UCC-1 and Business Loans
Many businesses purchase furniture, inventory, equipment, and
other personal property assets by using business loans or leasing. Because these items are mobile, unlike real estate that isn’t going anywhere, it is considered there is additional risk for the
lender. In order for the lender to be willing to assume the risk of the transaction the lender will place a lien on the asset.
During the business loan process a Security Agreement is signed, the lender has funded the deal, and the borrower has received the asset. The Security Agreement is the contract that details the various aspects of the transaction, payments, remedies for default, etc.
Having the signed Security Agreement in hand is not enough protection for the lender. To help secure the business loan a UCC-1 document, also known as a Financing Statement, is filed with either the Secretary of the State, or the County Clerk’s office where the borrower’s business is located.
UCC-1 stands for Form One of the Uniform Commercial Code. There are various UCC Forms/Articles.
The Security Agreement and the UCC-1 Financing Statement are two different things. The Financing Statement is the evidence shown to the world that a Security Agreement has been signed. It Lists the assets securing the loan, and state’s both the lender’s and borrower’s name and address.
The process of filing the Financing Statement is called “perfecting” and helps secure the business loan by placing public notice the borrower cannot sell or dispose of the asset until the debt is paid, and bestows to the business loan provider the right to recover the asset in the event of default. Perfection will also help protect the lender in regards to additional parties who are dealing with the same borrower. The perfection informs anybody searching records, that a lender already has a secured interest in that asset. However, if additional parties want to use the same asset as collateral, the Financing Statement with the earliest date has the senior position.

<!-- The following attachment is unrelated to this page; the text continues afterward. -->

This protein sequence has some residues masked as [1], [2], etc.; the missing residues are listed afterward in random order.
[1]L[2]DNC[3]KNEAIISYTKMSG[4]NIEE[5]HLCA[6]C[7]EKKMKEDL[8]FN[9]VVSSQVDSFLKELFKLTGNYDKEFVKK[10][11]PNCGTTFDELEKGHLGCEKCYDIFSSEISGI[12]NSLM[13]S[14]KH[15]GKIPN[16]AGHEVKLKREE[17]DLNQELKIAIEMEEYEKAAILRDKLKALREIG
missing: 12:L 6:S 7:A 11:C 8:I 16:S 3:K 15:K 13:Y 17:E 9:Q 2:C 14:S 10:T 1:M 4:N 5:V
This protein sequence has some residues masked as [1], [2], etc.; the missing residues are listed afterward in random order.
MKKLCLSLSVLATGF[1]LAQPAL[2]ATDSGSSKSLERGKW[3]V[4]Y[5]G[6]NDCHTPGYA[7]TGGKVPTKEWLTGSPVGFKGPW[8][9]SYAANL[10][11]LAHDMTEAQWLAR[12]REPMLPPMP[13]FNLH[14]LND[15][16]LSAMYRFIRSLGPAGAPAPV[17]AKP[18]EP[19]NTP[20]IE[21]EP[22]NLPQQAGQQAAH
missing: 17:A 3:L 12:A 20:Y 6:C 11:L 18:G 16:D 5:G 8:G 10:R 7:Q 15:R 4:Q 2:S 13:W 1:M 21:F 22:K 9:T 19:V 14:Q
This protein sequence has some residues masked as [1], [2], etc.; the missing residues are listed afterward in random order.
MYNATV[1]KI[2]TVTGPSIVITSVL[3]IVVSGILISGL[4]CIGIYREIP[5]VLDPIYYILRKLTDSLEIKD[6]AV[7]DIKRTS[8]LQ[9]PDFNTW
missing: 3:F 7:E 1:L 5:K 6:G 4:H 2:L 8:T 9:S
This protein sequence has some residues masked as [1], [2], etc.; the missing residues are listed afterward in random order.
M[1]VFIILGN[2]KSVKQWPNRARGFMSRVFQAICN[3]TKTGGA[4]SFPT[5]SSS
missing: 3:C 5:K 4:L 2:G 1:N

1. Only assets listed in the Financing Statement are protected by the filing.
2. It is not required to have the borrower's signature on the Financing Statement, so be aware of small print on Lender Applications that allow a "potential" lender to place a lien on the assets even before the borrower has made the final decision to use that lender.
3. The Financing Statement can be assigned or sold, so know the lien against your assets could end up being held by a company you have never heard of.
4. It is the borrower’s responsibility to ask the lender to terminate its UCC-1 filing when the loan is paid off. Understanding documents can be lost or misplaced, the loan could have been sold to another lender, etc., the borrower should be diligent about having the lien removed.
Helpful links regarding UCC:
SBA Security Agreement:
Free Uniform Commercial Code Forms:
State Codes and Resources:
UCC - Article 1
UCC - Article 2 - regarding personal property.
UCC - Article 9 - regarding real estate.
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